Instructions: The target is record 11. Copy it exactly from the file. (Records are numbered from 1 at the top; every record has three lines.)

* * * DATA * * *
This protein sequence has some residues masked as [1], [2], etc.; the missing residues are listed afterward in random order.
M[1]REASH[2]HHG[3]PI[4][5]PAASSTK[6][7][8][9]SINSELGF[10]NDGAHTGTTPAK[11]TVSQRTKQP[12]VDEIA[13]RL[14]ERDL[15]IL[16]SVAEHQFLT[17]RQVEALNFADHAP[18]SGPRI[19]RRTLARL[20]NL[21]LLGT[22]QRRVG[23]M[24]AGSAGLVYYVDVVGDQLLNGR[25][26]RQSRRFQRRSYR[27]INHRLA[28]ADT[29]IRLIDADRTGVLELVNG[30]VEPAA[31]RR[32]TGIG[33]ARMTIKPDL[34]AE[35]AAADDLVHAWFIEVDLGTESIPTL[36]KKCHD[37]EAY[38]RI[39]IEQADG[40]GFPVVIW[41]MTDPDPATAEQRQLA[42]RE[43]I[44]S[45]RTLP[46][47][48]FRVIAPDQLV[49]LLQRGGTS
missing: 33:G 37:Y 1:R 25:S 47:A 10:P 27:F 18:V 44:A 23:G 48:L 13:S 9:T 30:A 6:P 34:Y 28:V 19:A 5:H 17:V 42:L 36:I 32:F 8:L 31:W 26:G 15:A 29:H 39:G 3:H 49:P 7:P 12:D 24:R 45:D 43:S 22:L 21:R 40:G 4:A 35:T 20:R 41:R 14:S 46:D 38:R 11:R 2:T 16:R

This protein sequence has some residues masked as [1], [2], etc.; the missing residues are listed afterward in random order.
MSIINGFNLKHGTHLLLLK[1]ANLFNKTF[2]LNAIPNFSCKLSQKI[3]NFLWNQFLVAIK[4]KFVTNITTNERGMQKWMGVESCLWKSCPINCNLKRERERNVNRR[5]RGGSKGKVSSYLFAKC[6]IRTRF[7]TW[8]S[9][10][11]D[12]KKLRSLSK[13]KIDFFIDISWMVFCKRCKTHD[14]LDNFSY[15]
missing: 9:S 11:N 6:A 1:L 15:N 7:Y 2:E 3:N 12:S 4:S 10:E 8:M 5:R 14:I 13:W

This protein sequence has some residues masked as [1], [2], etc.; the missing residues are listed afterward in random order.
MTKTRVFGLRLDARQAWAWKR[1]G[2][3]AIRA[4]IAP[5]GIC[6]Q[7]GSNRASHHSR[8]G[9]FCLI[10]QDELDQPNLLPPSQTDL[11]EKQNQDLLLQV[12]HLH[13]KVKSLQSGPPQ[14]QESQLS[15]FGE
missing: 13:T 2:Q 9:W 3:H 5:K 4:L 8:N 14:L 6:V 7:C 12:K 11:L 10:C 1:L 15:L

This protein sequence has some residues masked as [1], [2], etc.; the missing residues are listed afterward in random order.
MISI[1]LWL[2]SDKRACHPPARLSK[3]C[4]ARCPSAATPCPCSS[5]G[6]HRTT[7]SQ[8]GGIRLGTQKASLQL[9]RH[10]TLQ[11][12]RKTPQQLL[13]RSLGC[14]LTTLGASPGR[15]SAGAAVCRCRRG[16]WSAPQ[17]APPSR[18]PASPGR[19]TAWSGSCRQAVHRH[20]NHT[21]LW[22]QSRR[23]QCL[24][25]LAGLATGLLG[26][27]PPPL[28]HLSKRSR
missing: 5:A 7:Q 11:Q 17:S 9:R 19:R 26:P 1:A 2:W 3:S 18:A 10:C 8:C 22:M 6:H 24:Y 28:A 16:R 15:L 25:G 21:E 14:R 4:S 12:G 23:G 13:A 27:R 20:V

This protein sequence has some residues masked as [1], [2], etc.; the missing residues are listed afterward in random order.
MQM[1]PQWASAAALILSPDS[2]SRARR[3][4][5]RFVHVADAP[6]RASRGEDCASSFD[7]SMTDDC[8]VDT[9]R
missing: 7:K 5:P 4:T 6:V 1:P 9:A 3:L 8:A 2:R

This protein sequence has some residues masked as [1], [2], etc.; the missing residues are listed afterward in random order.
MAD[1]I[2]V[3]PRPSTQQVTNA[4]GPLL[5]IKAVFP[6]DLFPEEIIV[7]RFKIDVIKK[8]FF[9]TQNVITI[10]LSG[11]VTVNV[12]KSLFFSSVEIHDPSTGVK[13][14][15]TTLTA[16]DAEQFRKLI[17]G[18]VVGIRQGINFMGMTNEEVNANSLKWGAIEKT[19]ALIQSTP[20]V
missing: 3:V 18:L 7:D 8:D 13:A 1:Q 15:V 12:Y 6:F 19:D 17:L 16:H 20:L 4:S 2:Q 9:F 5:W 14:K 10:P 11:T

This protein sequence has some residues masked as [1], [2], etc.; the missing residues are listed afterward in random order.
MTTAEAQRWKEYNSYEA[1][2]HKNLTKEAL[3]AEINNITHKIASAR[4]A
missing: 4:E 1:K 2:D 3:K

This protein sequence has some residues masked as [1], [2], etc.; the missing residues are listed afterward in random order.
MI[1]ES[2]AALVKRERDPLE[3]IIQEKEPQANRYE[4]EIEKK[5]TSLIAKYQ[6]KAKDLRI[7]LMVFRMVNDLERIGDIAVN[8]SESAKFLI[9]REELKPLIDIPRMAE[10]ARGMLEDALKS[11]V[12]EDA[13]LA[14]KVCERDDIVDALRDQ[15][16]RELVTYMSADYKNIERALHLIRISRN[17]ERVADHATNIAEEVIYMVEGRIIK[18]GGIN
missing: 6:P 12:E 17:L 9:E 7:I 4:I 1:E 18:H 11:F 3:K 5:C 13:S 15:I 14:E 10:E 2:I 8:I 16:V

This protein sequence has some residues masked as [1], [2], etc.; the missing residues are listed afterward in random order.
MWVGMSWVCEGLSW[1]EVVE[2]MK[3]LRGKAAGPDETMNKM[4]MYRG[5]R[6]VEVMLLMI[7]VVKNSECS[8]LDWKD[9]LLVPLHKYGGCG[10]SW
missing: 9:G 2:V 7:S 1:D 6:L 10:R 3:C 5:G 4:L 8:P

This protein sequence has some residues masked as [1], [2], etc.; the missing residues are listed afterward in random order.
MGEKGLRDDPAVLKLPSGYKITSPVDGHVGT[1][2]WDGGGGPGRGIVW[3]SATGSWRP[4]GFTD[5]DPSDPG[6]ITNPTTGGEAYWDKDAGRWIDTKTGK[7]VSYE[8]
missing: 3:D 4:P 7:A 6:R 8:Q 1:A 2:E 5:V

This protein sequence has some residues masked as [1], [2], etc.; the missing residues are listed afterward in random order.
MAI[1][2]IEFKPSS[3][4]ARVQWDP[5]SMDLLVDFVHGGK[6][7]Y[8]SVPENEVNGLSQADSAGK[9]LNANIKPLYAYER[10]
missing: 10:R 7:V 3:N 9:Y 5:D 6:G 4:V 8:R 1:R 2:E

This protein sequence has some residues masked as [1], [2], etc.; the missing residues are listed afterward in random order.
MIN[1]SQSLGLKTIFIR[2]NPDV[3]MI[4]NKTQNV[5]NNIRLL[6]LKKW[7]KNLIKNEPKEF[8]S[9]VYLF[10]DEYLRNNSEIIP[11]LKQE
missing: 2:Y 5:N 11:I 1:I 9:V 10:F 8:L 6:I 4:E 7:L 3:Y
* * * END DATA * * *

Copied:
This protein sequence has some residues masked as [1], [2], etc.; the missing residues are listed afterward in random order.
MAI[1][2]IEFKPSS[3][4]ARVQWDP[5]SMDLLVDFVHGGK[6][7]Y[8]SVPENEVNGLSQADSAGK[9]LNANIKPLYAYER[10]
missing: 10:R 7:V 3:N 9:Y 5:D 6:G 4:V 8:R 1:R 2:E